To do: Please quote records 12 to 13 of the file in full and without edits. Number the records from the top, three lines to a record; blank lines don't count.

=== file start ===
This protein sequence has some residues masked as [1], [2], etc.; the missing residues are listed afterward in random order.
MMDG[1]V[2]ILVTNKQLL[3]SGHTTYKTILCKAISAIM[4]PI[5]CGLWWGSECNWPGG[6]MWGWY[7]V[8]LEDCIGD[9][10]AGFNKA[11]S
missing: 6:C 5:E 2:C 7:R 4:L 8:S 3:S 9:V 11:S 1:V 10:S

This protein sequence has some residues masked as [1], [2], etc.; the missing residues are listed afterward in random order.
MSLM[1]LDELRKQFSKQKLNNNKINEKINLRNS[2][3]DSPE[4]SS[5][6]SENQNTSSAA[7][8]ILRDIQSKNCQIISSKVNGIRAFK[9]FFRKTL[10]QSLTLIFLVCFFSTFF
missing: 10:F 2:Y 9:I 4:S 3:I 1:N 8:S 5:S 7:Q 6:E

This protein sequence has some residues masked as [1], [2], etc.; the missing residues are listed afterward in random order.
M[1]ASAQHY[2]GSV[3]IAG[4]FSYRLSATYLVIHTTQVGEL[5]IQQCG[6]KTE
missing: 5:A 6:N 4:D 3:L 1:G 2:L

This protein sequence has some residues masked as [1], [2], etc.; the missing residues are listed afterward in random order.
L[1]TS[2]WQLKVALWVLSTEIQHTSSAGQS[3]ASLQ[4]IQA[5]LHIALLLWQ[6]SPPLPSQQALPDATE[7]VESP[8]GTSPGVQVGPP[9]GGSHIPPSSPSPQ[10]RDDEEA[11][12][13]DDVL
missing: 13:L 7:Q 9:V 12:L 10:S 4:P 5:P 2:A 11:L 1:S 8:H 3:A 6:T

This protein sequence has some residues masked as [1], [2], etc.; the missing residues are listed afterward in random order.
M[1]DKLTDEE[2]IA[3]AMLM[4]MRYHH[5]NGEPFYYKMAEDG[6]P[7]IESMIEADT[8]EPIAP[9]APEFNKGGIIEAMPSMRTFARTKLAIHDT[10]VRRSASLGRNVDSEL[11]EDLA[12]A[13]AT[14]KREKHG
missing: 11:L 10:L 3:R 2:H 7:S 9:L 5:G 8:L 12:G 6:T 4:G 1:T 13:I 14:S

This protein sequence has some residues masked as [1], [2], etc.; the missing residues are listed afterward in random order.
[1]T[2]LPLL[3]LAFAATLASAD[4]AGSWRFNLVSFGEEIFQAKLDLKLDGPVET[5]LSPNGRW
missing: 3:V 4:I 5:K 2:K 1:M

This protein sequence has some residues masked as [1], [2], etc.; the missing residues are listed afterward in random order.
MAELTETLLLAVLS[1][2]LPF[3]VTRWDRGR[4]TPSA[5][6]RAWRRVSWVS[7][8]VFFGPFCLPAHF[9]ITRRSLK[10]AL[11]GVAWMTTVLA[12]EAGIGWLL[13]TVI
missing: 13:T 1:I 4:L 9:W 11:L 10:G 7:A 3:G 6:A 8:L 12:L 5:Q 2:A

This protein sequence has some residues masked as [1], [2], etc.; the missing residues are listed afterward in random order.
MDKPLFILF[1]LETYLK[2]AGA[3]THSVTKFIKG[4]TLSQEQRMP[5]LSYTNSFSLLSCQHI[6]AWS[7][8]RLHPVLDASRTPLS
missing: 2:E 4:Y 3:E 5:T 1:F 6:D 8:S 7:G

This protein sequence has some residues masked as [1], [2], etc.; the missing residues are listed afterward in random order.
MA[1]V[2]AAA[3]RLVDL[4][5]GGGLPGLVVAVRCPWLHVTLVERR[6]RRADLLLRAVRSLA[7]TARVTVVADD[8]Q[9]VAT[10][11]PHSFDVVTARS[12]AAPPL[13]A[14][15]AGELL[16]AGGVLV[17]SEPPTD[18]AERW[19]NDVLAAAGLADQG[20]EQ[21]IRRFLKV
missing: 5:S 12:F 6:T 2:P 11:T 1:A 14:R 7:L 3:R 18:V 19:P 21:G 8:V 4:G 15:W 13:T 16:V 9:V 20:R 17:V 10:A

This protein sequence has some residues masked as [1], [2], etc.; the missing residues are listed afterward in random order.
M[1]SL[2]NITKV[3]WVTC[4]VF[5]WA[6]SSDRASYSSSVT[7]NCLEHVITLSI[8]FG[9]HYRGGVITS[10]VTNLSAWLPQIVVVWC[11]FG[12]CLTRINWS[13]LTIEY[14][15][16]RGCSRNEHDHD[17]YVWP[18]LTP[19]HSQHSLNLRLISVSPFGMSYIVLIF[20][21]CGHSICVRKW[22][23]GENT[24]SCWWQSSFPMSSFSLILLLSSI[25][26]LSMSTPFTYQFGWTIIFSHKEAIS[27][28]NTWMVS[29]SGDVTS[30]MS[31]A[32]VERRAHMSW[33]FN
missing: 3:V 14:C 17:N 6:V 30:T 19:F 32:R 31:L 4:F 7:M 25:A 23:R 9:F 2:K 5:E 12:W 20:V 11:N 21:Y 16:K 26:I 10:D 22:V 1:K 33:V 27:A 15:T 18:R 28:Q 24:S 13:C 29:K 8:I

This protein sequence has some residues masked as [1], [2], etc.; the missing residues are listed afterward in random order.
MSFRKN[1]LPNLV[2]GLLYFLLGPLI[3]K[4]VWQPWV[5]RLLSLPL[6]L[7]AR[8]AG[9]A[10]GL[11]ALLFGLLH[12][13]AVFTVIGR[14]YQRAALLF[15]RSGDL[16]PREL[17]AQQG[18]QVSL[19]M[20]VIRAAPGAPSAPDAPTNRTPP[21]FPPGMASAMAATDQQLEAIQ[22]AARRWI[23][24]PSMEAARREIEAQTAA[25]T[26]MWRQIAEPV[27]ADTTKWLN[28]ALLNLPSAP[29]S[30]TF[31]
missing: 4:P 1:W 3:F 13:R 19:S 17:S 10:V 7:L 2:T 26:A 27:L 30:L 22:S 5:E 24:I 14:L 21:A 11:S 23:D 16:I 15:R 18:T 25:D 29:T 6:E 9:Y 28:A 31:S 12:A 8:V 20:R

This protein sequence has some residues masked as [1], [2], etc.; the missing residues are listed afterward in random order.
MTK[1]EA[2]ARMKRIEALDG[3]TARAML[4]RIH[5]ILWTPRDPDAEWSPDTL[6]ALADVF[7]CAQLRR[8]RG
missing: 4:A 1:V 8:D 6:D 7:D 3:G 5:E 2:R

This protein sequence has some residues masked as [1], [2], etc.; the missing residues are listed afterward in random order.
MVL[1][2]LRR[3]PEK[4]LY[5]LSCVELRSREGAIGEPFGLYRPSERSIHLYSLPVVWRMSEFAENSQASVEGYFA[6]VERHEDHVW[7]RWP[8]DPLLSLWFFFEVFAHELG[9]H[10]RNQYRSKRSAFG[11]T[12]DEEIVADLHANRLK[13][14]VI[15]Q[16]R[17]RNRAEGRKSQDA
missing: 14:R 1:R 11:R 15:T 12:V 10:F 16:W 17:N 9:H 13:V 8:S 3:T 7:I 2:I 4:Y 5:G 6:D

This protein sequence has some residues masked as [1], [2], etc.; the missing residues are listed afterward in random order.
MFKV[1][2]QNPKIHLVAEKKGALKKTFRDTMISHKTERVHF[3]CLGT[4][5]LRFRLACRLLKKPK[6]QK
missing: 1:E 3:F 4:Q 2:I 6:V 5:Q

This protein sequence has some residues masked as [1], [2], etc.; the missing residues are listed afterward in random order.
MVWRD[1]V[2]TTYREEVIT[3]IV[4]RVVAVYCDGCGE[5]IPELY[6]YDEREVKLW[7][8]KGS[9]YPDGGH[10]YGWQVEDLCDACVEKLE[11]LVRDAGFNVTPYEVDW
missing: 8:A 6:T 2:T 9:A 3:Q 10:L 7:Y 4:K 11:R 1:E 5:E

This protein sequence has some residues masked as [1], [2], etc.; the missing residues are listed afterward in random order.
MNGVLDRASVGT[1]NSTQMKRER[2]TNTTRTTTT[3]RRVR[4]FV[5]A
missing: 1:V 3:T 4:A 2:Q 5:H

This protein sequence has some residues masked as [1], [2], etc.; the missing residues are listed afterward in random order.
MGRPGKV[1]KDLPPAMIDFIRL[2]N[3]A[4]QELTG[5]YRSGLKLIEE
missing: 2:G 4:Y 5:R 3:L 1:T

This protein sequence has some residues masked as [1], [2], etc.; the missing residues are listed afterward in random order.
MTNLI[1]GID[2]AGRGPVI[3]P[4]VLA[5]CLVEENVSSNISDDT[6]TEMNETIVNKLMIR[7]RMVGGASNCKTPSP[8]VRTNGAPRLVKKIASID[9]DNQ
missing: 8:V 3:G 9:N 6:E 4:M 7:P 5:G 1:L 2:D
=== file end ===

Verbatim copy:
This protein sequence has some residues masked as [1], [2], etc.; the missing residues are listed afterward in random order.
MTK[1]EA[2]ARMKRIEALDG[3]TARAML[4]RIH[5]ILWTPRDPDAEWSPDTL[6]ALADVF[7]CAQLRR[8]RG
missing: 4:A 1:V 8:D 6:D 7:D 3:G 5:E 2:R

This protein sequence has some residues masked as [1], [2], etc.; the missing residues are listed afterward in random order.
MVL[1][2]LRR[3]PEK[4]LY[5]LSCVELRSREGAIGEPFGLYRPSERSIHLYSLPVVWRMSEFAENSQASVEGYFA[6]VERHEDHVW[7]RWP[8]DPLLSLWFFFEVFAHELG[9]H[10]RNQYRSKRSAFG[11]T[12]DEEIVADLHANRLK[13][14]VI[15]Q[16]R[17]RNRAEGRKSQDA
missing: 14:R 1:R 11:R 15:T 12:V 10:F 16:W 17:N 9:H 13:V 8:S 3:T 7:I 2:I 4:Y 5:G 6:D